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How To Fly

I do not think swans and geese are very good at flying. They are different from most big birds like storks, cranes and large birds of prey because these birds try to avoid flapping as much as possible and save energy by gliding and soaring whenever they can. In hot weather they seek thermals and use them to gain height without flapping. Swans and geese never soar and if they are in the air they are always flapping.

Flocks often save energy by flying together in a V or chevron formation. The downstroke of one bird causes an up-current of air around it that its neighbour can use. It is fairly easy to see that the neighbour behind might gain, but it has been shown that the one in front does so too, even at the front of the V.

Most birds moult their flight feathers one at a time in sequence so that they always have enough fully grown feathers to fly. I suspect that if swans and geese did this they might not have enough flight feathers to fly satisfactorily. So they solve the problem in a different way. They moult all their flight feathers together and become unable to fly for three or four weeks until the new feathers grow enough. This makes them vulnerable at this time but presumably it is their best option.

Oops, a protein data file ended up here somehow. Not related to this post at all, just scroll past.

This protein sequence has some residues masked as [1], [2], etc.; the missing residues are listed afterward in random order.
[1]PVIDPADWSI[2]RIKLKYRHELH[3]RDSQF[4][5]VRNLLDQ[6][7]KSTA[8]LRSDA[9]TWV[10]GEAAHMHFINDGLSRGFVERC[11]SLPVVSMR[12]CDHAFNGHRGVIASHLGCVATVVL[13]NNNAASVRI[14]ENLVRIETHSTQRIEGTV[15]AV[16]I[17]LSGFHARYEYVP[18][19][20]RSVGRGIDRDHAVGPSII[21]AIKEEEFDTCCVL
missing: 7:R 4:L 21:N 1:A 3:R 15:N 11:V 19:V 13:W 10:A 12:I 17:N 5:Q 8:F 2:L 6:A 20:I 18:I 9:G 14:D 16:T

Now, ducks have bodies roughly similar to those of swans and geese with fairly short wings for their size, though on the whole they are smaller. Their flying is similar with no soaring or gliding, but when they moult all their flight feathers they have an extra trick. Because at least the drakes have conspicuous plumage, they moult their body feathers and grow dull ones to coincide with the moult of the flight feathers. This eclipse plumage lasts for the time when they are flightless and rather helpless so that they can hide more easily.


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